It is true to say that there are some things that New Zealand does better than Australia. Coinage is one, logical and in order, lightweight and practical. Fortunately ice cream is another and every town or village will have a dairy selling bargain priced Tip Top as a minimum. Often two scoops cost little more than one. In the case of Te Anau, a couple of scoops in warm sun beside the lake with the satisfaction of knowing that you have (unlike in Australia) not been ripped off, is a moment of perfection.
Reluctantly leaving Te Anau and heading towards Queenstown the landscape becomes more pastoral, albeit with rugged ranges and meandering rivers never far. Midway along the route the small town of Mossburn is a perfect stopover for the night with a charming country park in a charming setting. The charming owners moved here from the big city of Auckland and you can see why such a move wouldn’t have been such a bad thing. Rejuvenating and calming, the setting is pastorally idyllic, and you get to keep a few animals too.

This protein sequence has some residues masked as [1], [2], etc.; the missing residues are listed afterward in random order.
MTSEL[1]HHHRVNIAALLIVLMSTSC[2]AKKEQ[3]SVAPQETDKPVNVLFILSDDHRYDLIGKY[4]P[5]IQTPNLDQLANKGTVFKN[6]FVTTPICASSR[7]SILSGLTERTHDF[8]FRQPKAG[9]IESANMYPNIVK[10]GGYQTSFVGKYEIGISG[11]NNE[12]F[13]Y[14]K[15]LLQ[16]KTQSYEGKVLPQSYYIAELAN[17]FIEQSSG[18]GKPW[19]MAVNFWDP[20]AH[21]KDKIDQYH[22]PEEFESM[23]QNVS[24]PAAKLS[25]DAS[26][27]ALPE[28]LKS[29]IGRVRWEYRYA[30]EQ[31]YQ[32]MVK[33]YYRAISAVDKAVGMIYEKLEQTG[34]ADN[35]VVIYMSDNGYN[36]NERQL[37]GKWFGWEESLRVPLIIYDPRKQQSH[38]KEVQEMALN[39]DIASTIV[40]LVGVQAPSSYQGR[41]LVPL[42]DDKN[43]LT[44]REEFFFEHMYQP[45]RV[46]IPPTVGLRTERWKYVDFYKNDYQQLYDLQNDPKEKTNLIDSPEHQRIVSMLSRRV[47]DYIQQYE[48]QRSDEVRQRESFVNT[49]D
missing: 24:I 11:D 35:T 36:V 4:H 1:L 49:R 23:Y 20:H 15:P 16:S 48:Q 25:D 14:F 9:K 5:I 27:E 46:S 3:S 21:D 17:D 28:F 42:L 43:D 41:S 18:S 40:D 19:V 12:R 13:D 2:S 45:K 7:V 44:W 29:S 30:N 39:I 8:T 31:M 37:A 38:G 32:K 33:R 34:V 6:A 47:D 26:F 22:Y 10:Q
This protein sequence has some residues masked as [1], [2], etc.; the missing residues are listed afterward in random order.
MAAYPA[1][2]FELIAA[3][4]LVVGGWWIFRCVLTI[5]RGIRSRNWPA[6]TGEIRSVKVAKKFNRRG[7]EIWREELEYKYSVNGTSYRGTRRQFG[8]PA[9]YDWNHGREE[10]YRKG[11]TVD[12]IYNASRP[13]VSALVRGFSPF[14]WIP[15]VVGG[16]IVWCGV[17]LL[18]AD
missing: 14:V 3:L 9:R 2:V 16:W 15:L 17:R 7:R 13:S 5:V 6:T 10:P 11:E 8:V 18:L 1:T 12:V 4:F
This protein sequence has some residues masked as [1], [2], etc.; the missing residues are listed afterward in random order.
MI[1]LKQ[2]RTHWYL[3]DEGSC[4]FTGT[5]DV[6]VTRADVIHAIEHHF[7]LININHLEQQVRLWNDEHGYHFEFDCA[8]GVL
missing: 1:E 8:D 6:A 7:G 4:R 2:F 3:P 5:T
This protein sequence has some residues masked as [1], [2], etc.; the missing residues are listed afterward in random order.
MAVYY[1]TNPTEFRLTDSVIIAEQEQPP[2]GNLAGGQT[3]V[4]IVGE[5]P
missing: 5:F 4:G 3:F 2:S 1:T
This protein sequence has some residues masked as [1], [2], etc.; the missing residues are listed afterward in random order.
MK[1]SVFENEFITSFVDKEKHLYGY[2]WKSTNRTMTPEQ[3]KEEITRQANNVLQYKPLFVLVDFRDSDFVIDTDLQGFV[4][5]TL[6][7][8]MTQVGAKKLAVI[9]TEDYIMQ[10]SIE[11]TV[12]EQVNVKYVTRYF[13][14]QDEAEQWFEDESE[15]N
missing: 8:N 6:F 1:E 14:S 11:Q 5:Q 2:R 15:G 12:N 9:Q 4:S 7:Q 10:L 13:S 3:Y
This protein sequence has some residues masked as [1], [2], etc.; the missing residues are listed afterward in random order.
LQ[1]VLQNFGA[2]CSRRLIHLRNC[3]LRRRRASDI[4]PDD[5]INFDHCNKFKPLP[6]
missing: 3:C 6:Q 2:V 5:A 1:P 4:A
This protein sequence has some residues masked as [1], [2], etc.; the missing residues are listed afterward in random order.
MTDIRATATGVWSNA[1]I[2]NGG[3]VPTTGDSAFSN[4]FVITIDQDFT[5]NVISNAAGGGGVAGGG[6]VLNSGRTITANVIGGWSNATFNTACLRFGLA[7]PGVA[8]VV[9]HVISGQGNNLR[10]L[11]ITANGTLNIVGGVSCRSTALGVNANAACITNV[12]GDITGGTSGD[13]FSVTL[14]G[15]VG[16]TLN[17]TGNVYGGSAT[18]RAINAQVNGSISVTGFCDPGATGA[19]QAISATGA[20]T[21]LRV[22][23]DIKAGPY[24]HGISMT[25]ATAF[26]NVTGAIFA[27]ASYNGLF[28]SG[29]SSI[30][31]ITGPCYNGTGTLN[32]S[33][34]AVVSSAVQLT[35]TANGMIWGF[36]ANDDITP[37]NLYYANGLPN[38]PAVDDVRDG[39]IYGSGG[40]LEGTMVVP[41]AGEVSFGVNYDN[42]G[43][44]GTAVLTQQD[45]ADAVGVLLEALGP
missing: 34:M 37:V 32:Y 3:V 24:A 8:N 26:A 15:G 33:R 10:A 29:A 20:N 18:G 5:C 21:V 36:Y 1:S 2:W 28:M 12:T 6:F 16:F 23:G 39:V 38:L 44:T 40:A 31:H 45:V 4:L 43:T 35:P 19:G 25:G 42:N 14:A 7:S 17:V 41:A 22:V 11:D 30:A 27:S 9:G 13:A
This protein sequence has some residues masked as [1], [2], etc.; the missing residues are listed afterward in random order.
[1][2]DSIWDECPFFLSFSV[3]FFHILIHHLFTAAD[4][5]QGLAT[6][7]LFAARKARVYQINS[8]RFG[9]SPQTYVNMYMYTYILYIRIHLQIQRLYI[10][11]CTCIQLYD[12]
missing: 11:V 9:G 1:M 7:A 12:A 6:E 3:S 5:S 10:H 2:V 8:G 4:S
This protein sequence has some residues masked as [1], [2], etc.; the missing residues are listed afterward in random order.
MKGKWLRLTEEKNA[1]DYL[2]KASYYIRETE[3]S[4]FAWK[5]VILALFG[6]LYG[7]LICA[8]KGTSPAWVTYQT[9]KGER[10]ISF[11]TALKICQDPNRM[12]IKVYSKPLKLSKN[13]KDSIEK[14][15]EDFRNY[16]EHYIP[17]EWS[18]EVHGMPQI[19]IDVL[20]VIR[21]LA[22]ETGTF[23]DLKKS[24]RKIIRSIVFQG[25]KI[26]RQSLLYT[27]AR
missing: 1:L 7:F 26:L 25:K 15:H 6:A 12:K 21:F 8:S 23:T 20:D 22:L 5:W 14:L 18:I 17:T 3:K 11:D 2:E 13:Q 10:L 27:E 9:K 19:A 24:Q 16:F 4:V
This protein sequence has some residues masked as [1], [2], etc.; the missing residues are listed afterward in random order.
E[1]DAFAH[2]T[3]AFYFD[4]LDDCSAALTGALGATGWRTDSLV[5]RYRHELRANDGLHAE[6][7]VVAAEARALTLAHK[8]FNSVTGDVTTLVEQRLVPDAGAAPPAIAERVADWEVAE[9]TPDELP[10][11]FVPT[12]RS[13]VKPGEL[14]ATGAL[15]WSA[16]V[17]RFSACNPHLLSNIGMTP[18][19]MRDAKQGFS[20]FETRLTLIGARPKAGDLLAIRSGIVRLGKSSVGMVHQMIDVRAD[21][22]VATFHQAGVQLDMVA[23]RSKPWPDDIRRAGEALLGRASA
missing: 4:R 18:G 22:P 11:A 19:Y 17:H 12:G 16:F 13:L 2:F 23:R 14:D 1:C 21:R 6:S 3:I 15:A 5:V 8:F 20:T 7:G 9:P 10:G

The next day it was onwards towards Queenstown and fringing Lake Wakitipu but bypassing the city itself. There was a chance for food fuel and sedateness in nearby Arrowtown, a lovely place in which Jill and I both agreed would be nice to live in, rather than that crazy adrenaline pumped up city of Queenstown. We had decided to make the most of the good weather, fearing it would not last, and head further on over the Crown Range to Wanaka and into Mount Aspiring National Park. For here big walk number three promised much.
The Rob Roy walk commenced with a pre-fuelling brie and tomato tiger bread roll and then proceeded with an amiable jaunt along a glacial river valley. The valley, all grassy hollows and flowery brightness, came complete with a mandatory swing bridge, this being the wobbliest of the trip on which to cross into a shady forest of beech and fern. Thank goodness for the shade, for an uphill slog, sometimes scramble, other times grind lingered for a good few kilometres, all the time accompanied by the thrashing sound of water churning its way back down with gravity into the valley. And, when finally leaving the Beech forest, the source of the water becomes clear, as glacial meltwater plummets down from Mount Aspiring in various ways.